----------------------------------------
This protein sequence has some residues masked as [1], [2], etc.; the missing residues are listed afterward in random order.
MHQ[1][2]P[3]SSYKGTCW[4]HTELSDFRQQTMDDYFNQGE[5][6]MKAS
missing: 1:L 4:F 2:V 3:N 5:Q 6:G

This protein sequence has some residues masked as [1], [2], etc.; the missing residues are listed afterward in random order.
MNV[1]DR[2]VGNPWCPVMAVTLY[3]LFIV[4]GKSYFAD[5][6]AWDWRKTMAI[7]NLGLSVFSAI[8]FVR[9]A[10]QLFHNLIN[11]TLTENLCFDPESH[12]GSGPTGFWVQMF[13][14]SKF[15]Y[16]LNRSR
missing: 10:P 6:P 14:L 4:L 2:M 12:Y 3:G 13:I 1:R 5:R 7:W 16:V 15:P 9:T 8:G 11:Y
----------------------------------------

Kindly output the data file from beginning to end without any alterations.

This protein sequence has some residues masked as [1], [2], etc.; the missing residues are listed afterward in random order.
MHQ[1][2]P[3]SSYKGTCW[4]HTELSDFRQQTMDDYFNQGE[5][6]MKAS
missing: 1:L 4:F 2:V 3:N 5:Q 6:G

This protein sequence has some residues masked as [1], [2], etc.; the missing residues are listed afterward in random order.
MNV[1]DR[2]VGNPWCPVMAVTLY[3]LFIV[4]GKSYFAD[5][6]AWDWRKTMAI[7]NLGLSVFSAI[8]FVR[9]A[10]QLFHNLIN[11]TLTENLCFDPESH[12]GSGPTGFWVQMF[13][14]SKF[15]Y[16]LNRSR
missing: 10:P 6:P 14:L 4:L 2:M 12:Y 3:G 13:I 1:R 5:R 7:W 16:V 15:P 9:T 8:G 11:Y